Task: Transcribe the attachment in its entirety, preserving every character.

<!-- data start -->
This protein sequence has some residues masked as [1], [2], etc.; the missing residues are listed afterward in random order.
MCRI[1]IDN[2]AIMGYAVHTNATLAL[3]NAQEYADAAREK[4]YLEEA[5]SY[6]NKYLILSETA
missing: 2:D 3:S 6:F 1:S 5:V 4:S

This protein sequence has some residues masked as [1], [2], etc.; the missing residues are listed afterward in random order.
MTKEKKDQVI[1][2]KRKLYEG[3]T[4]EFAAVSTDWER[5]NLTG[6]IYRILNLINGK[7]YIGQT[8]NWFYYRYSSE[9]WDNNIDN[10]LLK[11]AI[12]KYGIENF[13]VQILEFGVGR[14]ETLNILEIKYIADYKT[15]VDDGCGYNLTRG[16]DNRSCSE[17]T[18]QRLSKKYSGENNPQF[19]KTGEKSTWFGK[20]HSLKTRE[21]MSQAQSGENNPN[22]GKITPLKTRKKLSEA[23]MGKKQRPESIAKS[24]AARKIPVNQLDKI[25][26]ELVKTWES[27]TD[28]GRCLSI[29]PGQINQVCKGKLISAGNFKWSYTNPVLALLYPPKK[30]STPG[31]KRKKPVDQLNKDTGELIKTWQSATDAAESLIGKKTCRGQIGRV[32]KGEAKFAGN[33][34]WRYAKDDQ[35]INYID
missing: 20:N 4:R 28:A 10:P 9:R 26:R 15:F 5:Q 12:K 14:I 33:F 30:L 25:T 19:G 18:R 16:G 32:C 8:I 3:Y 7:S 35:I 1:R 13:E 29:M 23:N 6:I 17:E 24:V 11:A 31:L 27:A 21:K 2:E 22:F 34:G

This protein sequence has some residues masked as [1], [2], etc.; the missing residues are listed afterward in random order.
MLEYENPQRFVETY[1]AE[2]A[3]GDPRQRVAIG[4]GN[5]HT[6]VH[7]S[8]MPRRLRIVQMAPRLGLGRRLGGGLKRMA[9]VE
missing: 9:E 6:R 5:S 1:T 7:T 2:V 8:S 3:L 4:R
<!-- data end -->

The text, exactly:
This protein sequence has some residues masked as [1], [2], etc.; the missing residues are listed afterward in random order.
MCRI[1]IDN[2]AIMGYAVHTNATLAL[3]NAQEYADAAREK[4]YLEEA[5]SY[6]NKYLILSETA
missing: 2:D 3:S 6:F 1:S 5:V 4:S

This protein sequence has some residues masked as [1], [2], etc.; the missing residues are listed afterward in random order.
MTKEKKDQVI[1][2]KRKLYEG[3]T[4]EFAAVSTDWER[5]NLTG[6]IYRILNLINGK[7]YIGQT[8]NWFYYRYSSE[9]WDNNIDN[10]LLK[11]AI[12]KYGIENF[13]VQILEFGVGR[14]ETLNILEIKYIADYKT[15]VDDGCGYNLTRG[16]DNRSCSE[17]T[18]QRLSKKYSGENNPQF[19]KTGEKSTWFGK[20]HSLKTRE[21]MSQAQSGENNPN[22]GKITPLKTRKKLSEA[23]MGKKQRPESIAKS[24]AARKIPVNQLDKI[25][26]ELVKTWES[27]TD[28]GRCLSI[29]PGQINQVCKGKLISAGNFKWSYTNPVLALLYPPKK[30]STPG[31]KRKKPVDQLNKDTGELIKTWQSATDAAESLIGKKTCRGQIGRV[32]KGEAKFAGN[33][34]WRYAKDDQ[35]INYID
missing: 20:N 4:R 28:A 10:P 9:R 26:R 15:F 5:Q 12:K 14:I 33:F 30:L 25:T 19:G 18:R 16:G 32:C 8:I 3:Y 7:S 35:I 1:R 13:E 29:M 23:N 6:I 17:E 24:V 11:A 31:L 27:A 21:K 2:E 22:F 34:G

This protein sequence has some residues masked as [1], [2], etc.; the missing residues are listed afterward in random order.
MLEYENPQRFVETY[1]AE[2]A[3]GDPRQRVAIG[4]GN[5]HT[6]VH[7]S[8]MPRRLRIVQMAPRLGLGRRLGGGLKRMA[9]VE
missing: 9:E 6:R 5:S 1:T 7:T 2:V 8:S 3:L 4:R